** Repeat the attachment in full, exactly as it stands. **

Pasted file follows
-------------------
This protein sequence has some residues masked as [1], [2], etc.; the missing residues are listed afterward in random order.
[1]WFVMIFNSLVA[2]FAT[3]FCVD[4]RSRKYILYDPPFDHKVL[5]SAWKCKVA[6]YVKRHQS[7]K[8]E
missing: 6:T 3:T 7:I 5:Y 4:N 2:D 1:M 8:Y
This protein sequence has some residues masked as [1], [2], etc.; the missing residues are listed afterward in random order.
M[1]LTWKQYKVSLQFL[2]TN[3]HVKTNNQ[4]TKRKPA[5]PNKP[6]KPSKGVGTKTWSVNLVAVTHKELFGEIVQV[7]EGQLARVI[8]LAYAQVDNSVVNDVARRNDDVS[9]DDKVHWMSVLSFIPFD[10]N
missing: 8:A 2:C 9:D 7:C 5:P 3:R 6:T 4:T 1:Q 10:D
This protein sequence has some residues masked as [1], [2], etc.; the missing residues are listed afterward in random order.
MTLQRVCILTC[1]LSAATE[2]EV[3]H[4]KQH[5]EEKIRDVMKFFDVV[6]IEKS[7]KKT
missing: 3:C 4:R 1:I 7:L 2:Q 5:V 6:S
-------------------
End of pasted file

This protein sequence has some residues masked as [1], [2], etc.; the missing residues are listed afterward in random order.
[1]WFVMIFNSLVA[2]FAT[3]FCVD[4]RSRKYILYDPPFDHKVL[5]SAWKCKVA[6]YVKRHQS[7]K[8]E
missing: 6:T 3:T 7:I 5:Y 4:N 2:D 1:M 8:Y
This protein sequence has some residues masked as [1], [2], etc.; the missing residues are listed afterward in random order.
M[1]LTWKQYKVSLQFL[2]TN[3]HVKTNNQ[4]TKRKPA[5]PNKP[6]KPSKGVGTKTWSVNLVAVTHKELFGEIVQV[7]EGQLARVI[8]LAYAQVDNSVVNDVARRNDDVS[9]DDKVHWMSVLSFIPFD[10]N
missing: 8:A 2:C 9:D 7:C 5:P 3:R 6:T 4:T 1:Q 10:D
This protein sequence has some residues masked as [1], [2], etc.; the missing residues are listed afterward in random order.
MTLQRVCILTC[1]LSAATE[2]EV[3]H[4]KQH[5]EEKIRDVMKFFDVV[6]IEKS[7]KKT
missing: 3:C 4:R 1:I 7:L 2:Q 5:V 6:S